Future of computing is smaller than you imagine
Moore’s Law, the principle established by Intel co-founder Gordon Moore that says computing capacity doubles every two years, has served the IT industry in good stead. But Moore’s Law is coming under increasing pressure as developments in chip design start to collide with basic laws of physics.
“One way to look at Moore’s Law is, we are using fewer and fewer electrons to store ones and zeros,” says Dick Lampman, director of HP Labs. There comes a point, he says, when miniaturisation of circuits is no longer possible. “You see quantum mechanical effects: leakage or tunnel occurrence as electrons flow through the insulator.”
These effects make much harder building the transistors that make up the core of a microprocessor.
Scientists are divided on exactly when Moore’s Law will falter but most, including Mr Moore himself, do not expect it to hold for much more than 15 years. If the industry is to develop computing power beyond that, it will have to embrace nanotechnology.
The end of Moore’s Law may have less to do with the fundamentals of physical theory and more to do with the practicalities of engineering and manufacturing devices that are tiny. The way future microprocessors are designed might not change much – they will still be based on large numbers of tiny switches. But they will be built differently.
Today’s microprocessors are made using a photo-lithographic process, but that process is unlikely to be able to handle much smaller wires. Manufacturers have already announced chips based on 65 nanometre circuits, down from 90 just last year. But to go below 30nm is a far greater challenge. As Philip Kuekes, a researcher in Hewlett-Packard’s Palo Alto labs, points out, “at 15 to 10 nanometre channel length, we won’t be able to turn off the transistors.”
Solving this requires new materials, new manufacturing processes and new thinking on design.
Researchers working in nano-electronics are looking at two ways to make chips with very small wires. The first is the bottom-up approach: using chemicals to “grow” the chip’s structure.
The other, and the approach in use by HP researchers, is top-down. This means creating a master and then imprinting the circuit design in a soft polymer, in the way vinyl records are made. HP is drawing on its background in chemistry and printing to fine tune a process it hopes is cost-effective enough to put into production. Its researchers believe that nano-imprint lithography could even be cheaper than conventional manufacturing processes.
There is little point in developing nano circuits, however, if the transistors themselves are too small to work. Transistors have worked well in micro-electronics for the last 40 years but HP researchers believe that an alternative is needed to be effective at the nano level. The technology they have developed is the crossbar latch or array.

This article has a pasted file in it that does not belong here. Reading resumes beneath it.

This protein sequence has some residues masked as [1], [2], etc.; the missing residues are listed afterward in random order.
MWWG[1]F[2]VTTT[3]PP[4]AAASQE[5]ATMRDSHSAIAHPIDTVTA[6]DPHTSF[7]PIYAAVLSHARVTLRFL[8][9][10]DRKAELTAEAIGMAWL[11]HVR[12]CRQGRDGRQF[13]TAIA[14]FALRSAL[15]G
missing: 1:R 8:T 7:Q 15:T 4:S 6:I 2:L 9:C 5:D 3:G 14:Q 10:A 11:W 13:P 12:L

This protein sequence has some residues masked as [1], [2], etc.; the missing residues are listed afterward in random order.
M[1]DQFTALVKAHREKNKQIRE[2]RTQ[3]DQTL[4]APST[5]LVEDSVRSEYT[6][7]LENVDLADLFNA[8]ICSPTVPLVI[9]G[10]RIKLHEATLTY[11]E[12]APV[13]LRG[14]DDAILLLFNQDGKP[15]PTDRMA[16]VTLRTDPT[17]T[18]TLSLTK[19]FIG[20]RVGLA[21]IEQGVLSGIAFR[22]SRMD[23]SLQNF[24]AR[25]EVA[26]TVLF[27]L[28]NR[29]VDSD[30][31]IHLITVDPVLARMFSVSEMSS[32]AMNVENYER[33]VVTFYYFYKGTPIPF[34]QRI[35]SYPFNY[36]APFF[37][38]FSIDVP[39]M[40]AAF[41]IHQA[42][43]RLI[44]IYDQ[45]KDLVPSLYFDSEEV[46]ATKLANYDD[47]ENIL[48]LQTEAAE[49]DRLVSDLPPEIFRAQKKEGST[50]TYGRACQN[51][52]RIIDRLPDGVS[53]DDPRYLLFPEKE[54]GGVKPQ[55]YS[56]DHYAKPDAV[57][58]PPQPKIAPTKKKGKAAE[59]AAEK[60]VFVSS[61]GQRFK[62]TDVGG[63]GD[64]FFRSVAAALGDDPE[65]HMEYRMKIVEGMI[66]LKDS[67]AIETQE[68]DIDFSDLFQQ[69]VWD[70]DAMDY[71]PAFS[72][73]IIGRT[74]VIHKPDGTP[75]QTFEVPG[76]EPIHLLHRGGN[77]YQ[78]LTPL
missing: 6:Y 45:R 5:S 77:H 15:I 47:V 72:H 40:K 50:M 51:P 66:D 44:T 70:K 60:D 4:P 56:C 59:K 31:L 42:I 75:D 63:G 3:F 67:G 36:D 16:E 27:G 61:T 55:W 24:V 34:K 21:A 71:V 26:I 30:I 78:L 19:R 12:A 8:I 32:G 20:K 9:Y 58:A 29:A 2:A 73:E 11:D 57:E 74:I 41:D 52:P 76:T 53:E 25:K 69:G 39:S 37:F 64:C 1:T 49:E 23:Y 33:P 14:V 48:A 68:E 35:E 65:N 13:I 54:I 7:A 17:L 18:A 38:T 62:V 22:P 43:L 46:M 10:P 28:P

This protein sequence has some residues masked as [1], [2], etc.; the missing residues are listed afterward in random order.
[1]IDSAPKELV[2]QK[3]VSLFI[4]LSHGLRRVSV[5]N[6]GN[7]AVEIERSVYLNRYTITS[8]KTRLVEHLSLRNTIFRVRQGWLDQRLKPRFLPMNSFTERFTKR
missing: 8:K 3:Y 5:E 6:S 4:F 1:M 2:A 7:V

Here, two sets of parallel nanowires join at right angles and sandwich electrically switchable material. The junction of crossbars and switches stores a bit of information. HP has developed prototypes that allow signal restoration and inversion, or the ability to store the zeros and ones that form the basis of all computing processes.
The potential benefits for the IT industry are enormous. Nano chips could be thousands of times more powerful than today’s CMOS chips. HP is already working on crossbar arrays in its labs, based on 15nm wires. The technology also allows circuits to be stacked three-dimensionally. This offers the potential for memory chips that could store a petabyte of data (1m gigabytes) per square centimetre.
There are, though, still, a number of serious technical hurdles. The greatest is that, at this level, it is impossible to make a “perfect” chip.
Current microprocessor fabrication techniques are based on the idea of making as many perfect chips as possible. And the chips’ performance will remain consistent during their lives.
In the nano world, these assumptions no longer hold true. “There are significant architectural differences because you need radically different ways to build things at this scale,” says Stan Williams, HP Senior Fellow and director of quantum science research.
“The major problem is defects in nano-scale wires, and fluctuations. It takes just one or two atoms to drastically change the resistance of a wire. That could cause it not to work. These fluctuations are unavoidable, because of the second law of thermodynamics.”
The solution is to borrow from some of the techniques used to build the internet. The internet is based on the idea of redundancy: if one part fails, data packets take an alternative route. “We are making a defect-tolerant architecture, making a circuit that operates even though it is imperfect.”
This will be done primarily through software programming techniques. “If you design for defects, the system can effectively ignore many things that happen,” says Mr Williams. “You can operate the system in a way that degrades gracefully, so you don’t have a catastrophic failure.”
If HP’s researchers are on the right lines, nano chips offer the possibility of vastly more powerful computers, mobile phones and entertainment devices. But Mr Williams expects the first products built around nano chips to be much simpler.
“The first commercial devices are likely to be sensors,” he says. “Frankly, worries about terrorism and pollution are creating an environment where people are willing to pay a premium for a device that has enhanced attributes. The first nano devices will be expensive but there are organisations willing to pay that price.”
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